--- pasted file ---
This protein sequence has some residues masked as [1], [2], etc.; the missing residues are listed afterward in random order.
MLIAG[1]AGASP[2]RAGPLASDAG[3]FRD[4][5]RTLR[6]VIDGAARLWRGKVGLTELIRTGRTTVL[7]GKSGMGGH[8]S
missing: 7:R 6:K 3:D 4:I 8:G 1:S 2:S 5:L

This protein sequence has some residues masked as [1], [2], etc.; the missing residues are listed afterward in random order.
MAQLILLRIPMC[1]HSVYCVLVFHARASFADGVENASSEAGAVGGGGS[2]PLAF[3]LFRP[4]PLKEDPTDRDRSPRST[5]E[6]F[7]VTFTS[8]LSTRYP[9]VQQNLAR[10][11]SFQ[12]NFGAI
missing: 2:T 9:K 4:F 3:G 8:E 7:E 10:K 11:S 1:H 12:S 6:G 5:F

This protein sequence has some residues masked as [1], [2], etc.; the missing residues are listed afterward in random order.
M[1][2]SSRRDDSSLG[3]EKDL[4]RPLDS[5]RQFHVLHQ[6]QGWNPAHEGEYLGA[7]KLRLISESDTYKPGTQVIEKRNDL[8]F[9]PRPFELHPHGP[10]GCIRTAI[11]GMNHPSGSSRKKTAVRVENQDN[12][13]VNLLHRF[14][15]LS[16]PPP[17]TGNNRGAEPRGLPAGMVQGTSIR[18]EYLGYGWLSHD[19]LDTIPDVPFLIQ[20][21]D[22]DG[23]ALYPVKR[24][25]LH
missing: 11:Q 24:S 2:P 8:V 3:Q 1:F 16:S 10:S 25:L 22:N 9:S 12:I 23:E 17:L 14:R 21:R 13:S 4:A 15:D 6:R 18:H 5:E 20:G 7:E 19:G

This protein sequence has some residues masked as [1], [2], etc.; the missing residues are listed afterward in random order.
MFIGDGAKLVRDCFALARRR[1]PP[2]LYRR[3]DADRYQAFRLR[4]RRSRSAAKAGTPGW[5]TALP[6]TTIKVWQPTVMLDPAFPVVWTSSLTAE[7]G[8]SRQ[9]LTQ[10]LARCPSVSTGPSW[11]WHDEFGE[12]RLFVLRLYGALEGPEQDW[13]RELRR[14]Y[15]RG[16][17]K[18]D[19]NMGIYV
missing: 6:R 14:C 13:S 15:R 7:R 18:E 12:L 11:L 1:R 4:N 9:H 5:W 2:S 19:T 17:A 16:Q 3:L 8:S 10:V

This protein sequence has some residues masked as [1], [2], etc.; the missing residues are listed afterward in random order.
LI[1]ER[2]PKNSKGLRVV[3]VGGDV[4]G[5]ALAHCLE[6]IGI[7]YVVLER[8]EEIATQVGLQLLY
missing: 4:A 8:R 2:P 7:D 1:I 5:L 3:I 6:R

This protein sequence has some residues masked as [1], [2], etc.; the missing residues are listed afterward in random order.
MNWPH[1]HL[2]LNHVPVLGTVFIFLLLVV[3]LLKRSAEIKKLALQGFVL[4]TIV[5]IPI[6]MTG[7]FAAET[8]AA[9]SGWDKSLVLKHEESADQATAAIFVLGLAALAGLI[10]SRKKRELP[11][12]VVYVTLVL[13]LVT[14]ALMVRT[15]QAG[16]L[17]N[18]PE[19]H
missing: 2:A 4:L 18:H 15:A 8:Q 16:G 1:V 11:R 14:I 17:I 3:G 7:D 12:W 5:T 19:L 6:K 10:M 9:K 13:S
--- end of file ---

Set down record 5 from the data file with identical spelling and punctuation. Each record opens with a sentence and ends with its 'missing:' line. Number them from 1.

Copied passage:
This protein sequence has some residues masked as [1], [2], etc.; the missing residues are listed afterward in random order.
LI[1]ER[2]PKNSKGLRVV[3]VGGDV[4]G[5]ALAHCLE[6]IGI[7]YVVLER[8]EEIATQVGLQLLY
missing: 4:A 8:R 2:P 7:D 1:I 5:L 3:I 6:R